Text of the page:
Cannes 2014: This is my sixth Cannes (I realise that saying that as a 26 year old makes me appear even more like a horrible smug git), so I’d like to think that I’ve worked out a couple of tricks and tips that helps to get the very best out of the festival.
And high up on my list of hints is to try and avoid the shameless celebrity-filled seminars that litter the week, put on by agencies desperate to sign up a crowd puller so that their session won’t be empty.
Usually this approach works on the capacity front, but it comes at a severe quality cost. Rarely do these celebs have anything of interest to say, and even if they do they struggle to articulate it, mainly because they’re still a little confused about where the hell they are and why some advertising agency they’ve never heard of seem willing to give them thousands of dollars to speak to an audience who are spending most of the session on Twitter.
So naturally, with this piece of advice at hand, today I went to see a session by a world famous director.
But please, give me the benefit of the doubt. That man was Spike Jonze (left), the guy behind such brilliance as Being John Malkovich, Jackass, Where The Wild Things Are and music videos for acts ranging from Fatboy Slim to the Beastie Boys.
If there’s one thing this guy knows, it’s creating amazing, innovative, creative content.
Sadly, if I’m honest, the talk still left a little bit to be desired, with the questions asked being a little staid, and the session leaving you want to delve a little bit further into the psyche of the great man.
But Jonze was a fitting guest for the session’s theme – ‘Meeting the disrupters’ – and it’s credit to him that he still managed to keep the audience on his side, with some crowd-pleasing – and valuable – messages.
There was no greater evidence of this when Jonze encouraged everyone, particularly clients, to be a little braver.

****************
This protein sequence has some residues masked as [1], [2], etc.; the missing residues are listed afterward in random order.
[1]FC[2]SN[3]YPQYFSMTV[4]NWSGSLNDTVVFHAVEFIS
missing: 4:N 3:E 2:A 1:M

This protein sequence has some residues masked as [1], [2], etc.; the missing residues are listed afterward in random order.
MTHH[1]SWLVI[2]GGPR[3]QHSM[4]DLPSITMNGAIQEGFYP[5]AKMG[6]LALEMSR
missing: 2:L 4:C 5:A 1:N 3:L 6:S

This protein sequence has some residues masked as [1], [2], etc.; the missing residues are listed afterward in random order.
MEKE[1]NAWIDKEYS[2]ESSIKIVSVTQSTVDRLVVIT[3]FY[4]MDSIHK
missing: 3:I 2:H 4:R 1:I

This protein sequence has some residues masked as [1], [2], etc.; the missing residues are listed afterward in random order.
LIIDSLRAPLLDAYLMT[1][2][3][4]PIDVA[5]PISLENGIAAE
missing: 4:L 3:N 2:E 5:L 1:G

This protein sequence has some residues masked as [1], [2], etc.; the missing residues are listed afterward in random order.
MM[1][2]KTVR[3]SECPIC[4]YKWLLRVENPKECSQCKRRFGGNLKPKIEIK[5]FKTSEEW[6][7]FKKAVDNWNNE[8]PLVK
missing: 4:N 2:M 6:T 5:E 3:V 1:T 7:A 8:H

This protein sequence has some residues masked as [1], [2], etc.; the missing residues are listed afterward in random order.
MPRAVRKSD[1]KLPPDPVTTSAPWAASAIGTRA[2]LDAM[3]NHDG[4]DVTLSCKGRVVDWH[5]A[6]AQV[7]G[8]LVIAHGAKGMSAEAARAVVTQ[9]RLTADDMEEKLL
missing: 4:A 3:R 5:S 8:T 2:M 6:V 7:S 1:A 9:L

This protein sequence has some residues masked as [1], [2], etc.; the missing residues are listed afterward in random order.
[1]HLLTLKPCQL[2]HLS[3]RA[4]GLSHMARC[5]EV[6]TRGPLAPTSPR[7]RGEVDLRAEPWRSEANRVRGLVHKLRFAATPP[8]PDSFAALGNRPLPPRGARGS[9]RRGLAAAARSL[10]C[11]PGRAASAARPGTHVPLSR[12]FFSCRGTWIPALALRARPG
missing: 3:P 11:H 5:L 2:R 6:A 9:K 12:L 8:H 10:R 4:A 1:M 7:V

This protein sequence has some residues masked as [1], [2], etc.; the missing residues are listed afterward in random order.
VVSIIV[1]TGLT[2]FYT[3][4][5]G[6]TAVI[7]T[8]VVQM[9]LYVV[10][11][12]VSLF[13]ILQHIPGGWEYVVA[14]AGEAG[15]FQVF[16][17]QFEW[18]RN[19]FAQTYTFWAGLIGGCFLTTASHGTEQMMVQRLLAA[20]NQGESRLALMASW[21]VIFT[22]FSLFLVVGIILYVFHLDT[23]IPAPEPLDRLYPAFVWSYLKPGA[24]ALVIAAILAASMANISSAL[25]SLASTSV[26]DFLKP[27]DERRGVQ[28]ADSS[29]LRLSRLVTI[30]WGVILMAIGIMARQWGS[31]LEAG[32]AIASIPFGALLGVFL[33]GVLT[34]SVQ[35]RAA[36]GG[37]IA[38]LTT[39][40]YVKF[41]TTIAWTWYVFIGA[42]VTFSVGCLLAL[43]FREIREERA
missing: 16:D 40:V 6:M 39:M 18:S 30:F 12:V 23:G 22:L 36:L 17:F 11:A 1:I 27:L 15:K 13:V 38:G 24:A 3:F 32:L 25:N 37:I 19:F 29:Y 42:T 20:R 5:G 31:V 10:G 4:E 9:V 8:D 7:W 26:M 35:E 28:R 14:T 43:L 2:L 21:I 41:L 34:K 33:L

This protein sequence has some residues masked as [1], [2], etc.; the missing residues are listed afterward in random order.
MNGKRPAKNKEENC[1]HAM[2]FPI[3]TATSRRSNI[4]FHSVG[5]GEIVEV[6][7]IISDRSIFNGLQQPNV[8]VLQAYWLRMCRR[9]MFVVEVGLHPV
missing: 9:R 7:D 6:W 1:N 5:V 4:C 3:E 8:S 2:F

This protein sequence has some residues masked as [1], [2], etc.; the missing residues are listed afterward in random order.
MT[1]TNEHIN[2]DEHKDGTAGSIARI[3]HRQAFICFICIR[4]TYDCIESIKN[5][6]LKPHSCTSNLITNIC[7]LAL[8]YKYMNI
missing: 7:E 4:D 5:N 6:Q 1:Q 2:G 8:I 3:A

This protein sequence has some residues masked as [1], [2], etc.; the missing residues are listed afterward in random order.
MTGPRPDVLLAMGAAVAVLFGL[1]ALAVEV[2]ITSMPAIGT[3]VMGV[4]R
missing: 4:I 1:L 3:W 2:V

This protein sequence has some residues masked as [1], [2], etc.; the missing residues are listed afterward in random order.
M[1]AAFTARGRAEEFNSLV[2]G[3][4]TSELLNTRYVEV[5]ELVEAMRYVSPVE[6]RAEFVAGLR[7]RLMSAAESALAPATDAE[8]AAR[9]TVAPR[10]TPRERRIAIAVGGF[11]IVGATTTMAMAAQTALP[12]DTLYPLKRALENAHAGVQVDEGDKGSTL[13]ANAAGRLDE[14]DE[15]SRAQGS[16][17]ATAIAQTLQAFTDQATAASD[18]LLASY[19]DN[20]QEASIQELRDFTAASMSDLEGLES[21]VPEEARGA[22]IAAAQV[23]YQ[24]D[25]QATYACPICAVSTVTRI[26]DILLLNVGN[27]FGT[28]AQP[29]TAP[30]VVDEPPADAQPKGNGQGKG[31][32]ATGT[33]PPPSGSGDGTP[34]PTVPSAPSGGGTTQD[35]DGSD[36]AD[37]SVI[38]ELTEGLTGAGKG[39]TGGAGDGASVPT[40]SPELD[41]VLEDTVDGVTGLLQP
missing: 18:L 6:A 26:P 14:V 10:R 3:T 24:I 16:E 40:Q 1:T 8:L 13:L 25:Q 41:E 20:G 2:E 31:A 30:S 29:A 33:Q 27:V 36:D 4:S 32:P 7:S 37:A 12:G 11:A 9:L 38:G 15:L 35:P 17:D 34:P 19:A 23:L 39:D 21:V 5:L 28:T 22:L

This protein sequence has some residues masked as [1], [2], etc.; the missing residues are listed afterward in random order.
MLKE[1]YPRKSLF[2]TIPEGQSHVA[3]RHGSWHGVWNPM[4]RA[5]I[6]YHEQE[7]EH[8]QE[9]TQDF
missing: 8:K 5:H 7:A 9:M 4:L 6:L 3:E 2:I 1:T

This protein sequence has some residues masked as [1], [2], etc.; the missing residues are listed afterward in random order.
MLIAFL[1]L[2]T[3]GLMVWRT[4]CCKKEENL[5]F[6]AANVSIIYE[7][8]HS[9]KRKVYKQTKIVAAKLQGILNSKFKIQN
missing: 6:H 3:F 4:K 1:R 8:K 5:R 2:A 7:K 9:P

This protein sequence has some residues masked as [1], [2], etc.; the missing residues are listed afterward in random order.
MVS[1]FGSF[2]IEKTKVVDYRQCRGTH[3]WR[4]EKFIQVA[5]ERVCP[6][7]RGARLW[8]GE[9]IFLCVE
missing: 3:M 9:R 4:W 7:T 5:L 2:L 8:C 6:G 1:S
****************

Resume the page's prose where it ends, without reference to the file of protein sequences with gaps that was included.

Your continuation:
“My message for the clients in the room would be to be willing to get fired in order to save a good idea,” Jonze said, to the inevitable rapturous applause. “It’s easy for me to say as I don’t have to pay your mortgage, but find brave people and push them to make great work all the time.”
Of course, what made this quote special was that Jonze practices what he preaches. Here is a man who began his career in the industry simply because he wanted to have a laugh and create some cool stuff with his friends. A decade later, some of his mates had helped him produce some of the greatest work committed to film.
But that’s not to say Jonze gets it right every time. He admitted during a rare candid moment in the talk that he’d turned down the iconic Sony ‘Balls’ campaign because he didn’t ‘get it’ at first. But obviously another director did and “created a masterpiece.”
But Jonze has no regrets, and if anything, he pondered, it just goes to show that a piece of work can only be great if you have some ‘joy’ in making it.
“Everything I do starts with a feeling,” Jonze explained. “I’d rather not take a job if I’m vague about the idea…you have to do things that surprise you, that starts with a feeling of excitement…and amid the chaos and the problems you encounter on the way, you have to keep coming back to that original feeling if you want to produce something great.”
In this day and age, that’s easier said than done. But when you do look at the work at Cannes that goes on to win the awards, you can see why the very best share that philosophy.